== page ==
|Tags||6 GHz, 7 GHz, 8 GHz, Department of Defense, United States, WRC-23|
The FCC’s ongoing auction of the 3.7 – 3.98 GHz band, which has raised $78.5 billion and counting, appears to confirm mid-bands’ value for the mobile industry.
So what next for the mid-bands? Another high-profile band, 6 GHz, is the subject of a worldwide fight between advocates of mobile broadband and Wi-Fi. One of the venues for this discussion will be WRC-23, which will amend the international Radio Regulations.
That conference also contains a potential pathway for future mobile use of the adjacent 7/8 GHz bands. Negotiations on WRC-23’s agenda revealed significant support to study the band for mobile, although this support was not enough to secure an agenda item. A future agenda item might emerge as part of separate studies on the use of the 7125 – 8500 MHz for fixed wireless broadband.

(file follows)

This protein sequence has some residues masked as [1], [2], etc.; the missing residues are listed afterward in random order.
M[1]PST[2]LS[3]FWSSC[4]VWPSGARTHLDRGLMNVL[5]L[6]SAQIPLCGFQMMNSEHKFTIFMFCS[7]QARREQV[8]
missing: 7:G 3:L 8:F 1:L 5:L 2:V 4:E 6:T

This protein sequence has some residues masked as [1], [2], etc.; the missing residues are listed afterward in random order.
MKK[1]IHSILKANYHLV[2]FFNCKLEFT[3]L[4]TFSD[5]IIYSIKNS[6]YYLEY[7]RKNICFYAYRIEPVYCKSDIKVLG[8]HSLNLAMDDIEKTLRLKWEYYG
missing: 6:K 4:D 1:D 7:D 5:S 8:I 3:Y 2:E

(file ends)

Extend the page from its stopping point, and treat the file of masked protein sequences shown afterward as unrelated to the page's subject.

Domestic discussions within the United States, however, are quite different.
In that context, industry is focussing on opening the band for commercial use. Beyond mobile, industry is also considering using the frequencies for fixed, fixed-wireless, or perhaps even low-power ultra-wideband applications. The Presidential Memorandum that mandated the still-pending Spectrum Strategy also identified future commercial use of the 7125 – 8400 MHz band. Whether and/or how it will made available, especially considering the Department of Defense’s current enthusiasm for Dynamic Spectrum Sharing, are open questions.
These discussions are set out in our new research note, Update on 7/8 GHz sharing.